Maybe the future of Apple TV is no Apple TV
Recently, I was in the market for a new television for my living room. After looking at countless online reviews and chatting with friends, I decided to purchase a new LG TV. This device isn't my first smart TV, but the first I have purchased in nearly five years. Because of this, I'm having a lot of fun experiencing tools missing on my older Samsung, including Google Assistant integration and personalized entertainment.
At least for now, my LG television doesn't support the third-party Apple TV app. However, that should change soon when an announced firmware update arrives. In the meantime, I'm going back and forth between the LG interface and my Apple TV 4K. However, I'm increasingly finding myself simply using the built-in entertainment apps on my television to watch Netflix, Hulu, and the like. Sure, not everything offered through the Apple TV is available here, such as certain streaming apps. For these times, however, I can use AirPlay 2. All this compatibility has made me question whether, in time, I even need an Apple TV device at all.
Ideas for the next Apple TV
Don't get me wrong, I love my Apple TV and have three units in my home, each synced to my iCloud account. Historically, I've used Apple TV to access all of my streaming video content both through iTunes and third-party services like those mentioned above. More recently, I've dabbled in Apple Arcade on the device, although that's more my daughter's thing, and use it to watch Apple TV+ content.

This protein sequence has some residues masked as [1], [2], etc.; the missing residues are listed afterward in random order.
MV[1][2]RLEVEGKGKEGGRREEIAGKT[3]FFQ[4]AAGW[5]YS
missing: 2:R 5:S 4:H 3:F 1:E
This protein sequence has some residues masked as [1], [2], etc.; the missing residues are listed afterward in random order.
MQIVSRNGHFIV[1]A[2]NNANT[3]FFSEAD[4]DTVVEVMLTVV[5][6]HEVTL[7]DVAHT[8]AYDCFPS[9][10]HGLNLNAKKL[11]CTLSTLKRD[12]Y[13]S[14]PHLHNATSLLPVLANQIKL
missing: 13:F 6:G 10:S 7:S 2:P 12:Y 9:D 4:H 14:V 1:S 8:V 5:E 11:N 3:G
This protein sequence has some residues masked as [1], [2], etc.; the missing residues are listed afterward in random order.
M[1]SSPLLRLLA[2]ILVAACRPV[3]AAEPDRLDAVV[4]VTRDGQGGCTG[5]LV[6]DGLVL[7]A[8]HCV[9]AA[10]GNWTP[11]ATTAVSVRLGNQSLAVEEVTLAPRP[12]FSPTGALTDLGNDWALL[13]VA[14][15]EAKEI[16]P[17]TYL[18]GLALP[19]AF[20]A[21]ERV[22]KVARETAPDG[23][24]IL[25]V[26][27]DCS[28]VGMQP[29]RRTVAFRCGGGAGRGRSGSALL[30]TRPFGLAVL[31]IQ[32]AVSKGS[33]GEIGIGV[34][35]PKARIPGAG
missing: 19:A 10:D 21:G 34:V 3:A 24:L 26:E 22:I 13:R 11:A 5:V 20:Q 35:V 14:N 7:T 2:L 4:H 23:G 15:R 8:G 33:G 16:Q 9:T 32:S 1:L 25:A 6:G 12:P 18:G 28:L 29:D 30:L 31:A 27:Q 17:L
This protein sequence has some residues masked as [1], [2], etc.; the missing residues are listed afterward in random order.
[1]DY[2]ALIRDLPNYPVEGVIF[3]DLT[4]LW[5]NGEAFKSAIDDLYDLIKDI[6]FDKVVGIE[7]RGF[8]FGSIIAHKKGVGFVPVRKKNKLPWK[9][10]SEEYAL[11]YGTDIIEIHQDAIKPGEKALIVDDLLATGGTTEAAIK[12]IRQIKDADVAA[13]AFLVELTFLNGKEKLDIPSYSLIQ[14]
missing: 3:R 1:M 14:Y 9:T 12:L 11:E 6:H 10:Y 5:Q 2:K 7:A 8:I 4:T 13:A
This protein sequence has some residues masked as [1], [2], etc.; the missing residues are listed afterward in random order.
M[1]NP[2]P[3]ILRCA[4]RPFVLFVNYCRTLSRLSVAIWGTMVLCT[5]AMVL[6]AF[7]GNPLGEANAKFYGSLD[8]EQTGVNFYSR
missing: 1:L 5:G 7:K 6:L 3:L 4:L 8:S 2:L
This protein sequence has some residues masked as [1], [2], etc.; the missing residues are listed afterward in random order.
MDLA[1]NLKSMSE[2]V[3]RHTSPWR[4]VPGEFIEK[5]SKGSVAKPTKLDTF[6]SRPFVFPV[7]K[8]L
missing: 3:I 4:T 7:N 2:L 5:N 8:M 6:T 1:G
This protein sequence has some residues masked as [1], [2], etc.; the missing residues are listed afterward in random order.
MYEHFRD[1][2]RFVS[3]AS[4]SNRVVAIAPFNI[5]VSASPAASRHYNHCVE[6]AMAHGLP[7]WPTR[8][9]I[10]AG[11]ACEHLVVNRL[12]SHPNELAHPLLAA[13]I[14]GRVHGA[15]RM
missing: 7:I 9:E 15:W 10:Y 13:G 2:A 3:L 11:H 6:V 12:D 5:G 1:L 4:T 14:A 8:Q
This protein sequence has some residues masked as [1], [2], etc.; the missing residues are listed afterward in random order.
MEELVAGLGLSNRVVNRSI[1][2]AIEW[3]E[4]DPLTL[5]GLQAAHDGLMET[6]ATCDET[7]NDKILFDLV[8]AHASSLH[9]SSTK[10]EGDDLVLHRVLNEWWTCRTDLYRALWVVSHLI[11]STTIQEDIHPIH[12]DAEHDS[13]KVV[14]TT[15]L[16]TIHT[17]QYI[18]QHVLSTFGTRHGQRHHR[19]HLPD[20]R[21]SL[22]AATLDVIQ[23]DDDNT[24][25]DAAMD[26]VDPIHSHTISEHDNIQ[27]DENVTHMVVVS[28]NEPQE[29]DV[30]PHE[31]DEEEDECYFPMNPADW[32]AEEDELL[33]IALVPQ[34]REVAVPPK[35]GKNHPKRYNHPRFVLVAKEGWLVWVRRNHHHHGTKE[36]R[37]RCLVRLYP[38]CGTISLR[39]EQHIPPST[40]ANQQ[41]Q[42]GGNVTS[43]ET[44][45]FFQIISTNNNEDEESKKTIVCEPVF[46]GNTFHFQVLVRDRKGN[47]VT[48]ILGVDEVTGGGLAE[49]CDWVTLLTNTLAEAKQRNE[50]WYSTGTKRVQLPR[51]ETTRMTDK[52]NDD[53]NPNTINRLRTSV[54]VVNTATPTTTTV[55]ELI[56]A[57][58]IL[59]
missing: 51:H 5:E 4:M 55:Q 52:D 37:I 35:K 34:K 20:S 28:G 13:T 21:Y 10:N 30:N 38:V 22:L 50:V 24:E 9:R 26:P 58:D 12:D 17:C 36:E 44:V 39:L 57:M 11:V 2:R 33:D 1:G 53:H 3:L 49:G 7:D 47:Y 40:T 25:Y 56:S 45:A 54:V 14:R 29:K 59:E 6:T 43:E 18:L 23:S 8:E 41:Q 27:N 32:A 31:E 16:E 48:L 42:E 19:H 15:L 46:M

Here's the thing. Beyond this, I no longer see the need for an Apple TV and can't imagine buying another one in its current form. Weather and social apps, for example, don't do much for me on a bigger screen. The same goes for other apps such as those for photos and financial news.
Buy any smart television, like I just did, and you'll quickly realize Apple TV's fast-becoming a marginalized product, especially for non-gamers. Throw in Apple's decision to finally offer third-party Apple TV apps for smart televisions, Roku, and Amazon Fire devices, and spending money on a physical Apple TV doesn't make a lot of sense anymore.
As someone who has owned every Apple TV model ever made, I have always supported Cupertino's "hobby" device. However, things need to change moving forward for the product to survive. Among my ideas to make this happen are as follows.
Time for an Apple TV Stick
If Apple wants to remain in the Apple TV hardware business, a Fire TV Stick-like product would no doubt be well received. Portable and low-cost, a tiny USB-connected device would be a great way to effortlessly carry Apple Arcade gaming to other televisions in your home or to family and friends.
Amazon charges $50 for its Fire Stick 4K. Even factoring in Apple's propensity for premium pricing, the company could probably offer a USB-based Apple TV for around $99 and sell millions with lots of profit.
Lower the cost
If a Fire Stick-like product isn't possible for whatever reason, Apple still needs to reconsider its Apple TV pricing strategy.